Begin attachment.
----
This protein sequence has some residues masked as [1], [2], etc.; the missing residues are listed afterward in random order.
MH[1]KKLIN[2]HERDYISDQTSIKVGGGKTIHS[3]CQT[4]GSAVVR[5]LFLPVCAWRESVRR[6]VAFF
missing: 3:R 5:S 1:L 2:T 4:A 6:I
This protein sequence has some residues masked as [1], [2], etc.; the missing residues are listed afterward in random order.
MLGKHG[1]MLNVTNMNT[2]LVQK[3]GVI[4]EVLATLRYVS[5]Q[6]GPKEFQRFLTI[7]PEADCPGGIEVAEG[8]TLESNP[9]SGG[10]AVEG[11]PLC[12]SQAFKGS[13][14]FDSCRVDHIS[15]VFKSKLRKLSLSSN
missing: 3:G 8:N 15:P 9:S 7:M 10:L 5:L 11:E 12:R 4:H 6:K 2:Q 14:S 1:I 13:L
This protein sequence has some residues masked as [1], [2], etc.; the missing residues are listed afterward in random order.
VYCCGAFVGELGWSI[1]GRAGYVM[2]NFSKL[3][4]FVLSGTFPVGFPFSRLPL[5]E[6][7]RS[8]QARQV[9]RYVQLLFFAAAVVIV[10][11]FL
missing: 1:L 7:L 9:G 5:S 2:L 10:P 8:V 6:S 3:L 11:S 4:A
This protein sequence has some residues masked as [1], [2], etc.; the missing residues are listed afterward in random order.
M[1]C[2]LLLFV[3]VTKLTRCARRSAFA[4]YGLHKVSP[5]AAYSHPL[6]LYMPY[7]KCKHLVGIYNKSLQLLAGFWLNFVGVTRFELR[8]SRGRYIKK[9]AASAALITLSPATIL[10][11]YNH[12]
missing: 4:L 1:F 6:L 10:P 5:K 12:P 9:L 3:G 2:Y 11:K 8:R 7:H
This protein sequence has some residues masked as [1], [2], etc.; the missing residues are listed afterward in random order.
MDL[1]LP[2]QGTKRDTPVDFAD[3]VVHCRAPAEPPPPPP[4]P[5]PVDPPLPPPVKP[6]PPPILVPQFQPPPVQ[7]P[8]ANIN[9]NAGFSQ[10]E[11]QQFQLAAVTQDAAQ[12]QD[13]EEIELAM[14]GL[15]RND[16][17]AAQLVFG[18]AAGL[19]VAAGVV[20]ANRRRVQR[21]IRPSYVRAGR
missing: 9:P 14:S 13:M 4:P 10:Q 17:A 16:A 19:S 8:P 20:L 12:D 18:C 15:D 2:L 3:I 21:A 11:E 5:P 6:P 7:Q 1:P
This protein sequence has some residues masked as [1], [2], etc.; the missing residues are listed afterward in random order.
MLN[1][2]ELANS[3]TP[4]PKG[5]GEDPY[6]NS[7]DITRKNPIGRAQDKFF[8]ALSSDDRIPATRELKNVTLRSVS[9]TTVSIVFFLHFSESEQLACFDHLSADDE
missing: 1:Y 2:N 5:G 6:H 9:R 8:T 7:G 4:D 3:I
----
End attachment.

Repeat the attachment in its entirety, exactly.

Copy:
This protein sequence has some residues masked as [1], [2], etc.; the missing residues are listed afterward in random order.
MH[1]KKLIN[2]HERDYISDQTSIKVGGGKTIHS[3]CQT[4]GSAVVR[5]LFLPVCAWRESVRR[6]VAFF
missing: 3:R 5:S 1:L 2:T 4:A 6:I
This protein sequence has some residues masked as [1], [2], etc.; the missing residues are listed afterward in random order.
MLGKHG[1]MLNVTNMNT[2]LVQK[3]GVI[4]EVLATLRYVS[5]Q[6]GPKEFQRFLTI[7]PEADCPGGIEVAEG[8]TLESNP[9]SGG[10]AVEG[11]PLC[12]SQAFKGS[13][14]FDSCRVDHIS[15]VFKSKLRKLSLSSN
missing: 3:G 8:N 15:P 9:S 7:M 10:L 5:L 11:E 12:R 4:H 6:K 2:Q 14:S 1:I 13:L
This protein sequence has some residues masked as [1], [2], etc.; the missing residues are listed afterward in random order.
VYCCGAFVGELGWSI[1]GRAGYVM[2]NFSKL[3][4]FVLSGTFPVGFPFSRLPL[5]E[6][7]RS[8]QARQV[9]RYVQLLFFAAAVVIV[10][11]FL
missing: 1:L 7:L 9:G 5:S 2:L 10:P 8:V 6:S 3:L 11:S 4:A
This protein sequence has some residues masked as [1], [2], etc.; the missing residues are listed afterward in random order.
M[1]C[2]LLLFV[3]VTKLTRCARRSAFA[4]YGLHKVSP[5]AAYSHPL[6]LYMPY[7]KCKHLVGIYNKSLQLLAGFWLNFVGVTRFELR[8]SRGRYIKK[9]AASAALITLSPATIL[10][11]YNH[12]
missing: 4:L 1:F 6:L 10:P 5:K 12:P 9:L 3:G 2:Y 11:K 8:R 7:H
This protein sequence has some residues masked as [1], [2], etc.; the missing residues are listed afterward in random order.
MDL[1]LP[2]QGTKRDTPVDFAD[3]VVHCRAPAEPPPPPP[4]P[5]PVDPPLPPPVKP[6]PPPILVPQFQPPPVQ[7]P[8]ANIN[9]NAGFSQ[10]E[11]QQFQLAAVTQDAAQ[12]QD[13]EEIELAM[14]GL[15]RND[16][17]AAQLVFG[18]AAGL[19]VAAGVV[20]ANRRRVQR[21]IRPSYVRAGR
missing: 9:P 14:S 13:M 4:P 10:Q 17:A 16:A 19:S 8:P 20:L 12:D 18:C 15:D 2:L 3:I 21:A 11:E 5:P 6:P 7:Q 1:P
This protein sequence has some residues masked as [1], [2], etc.; the missing residues are listed afterward in random order.
MLN[1][2]ELANS[3]TP[4]PKG[5]GEDPY[6]NS[7]DITRKNPIGRAQDKFF[8]ALSSDDRIPATRELKNVTLRSVS[9]TTVSIVFFLHFSESEQLACFDHLSADDE
missing: 1:Y 2:N 5:G 6:H 9:R 8:T 7:G 4:D 3:I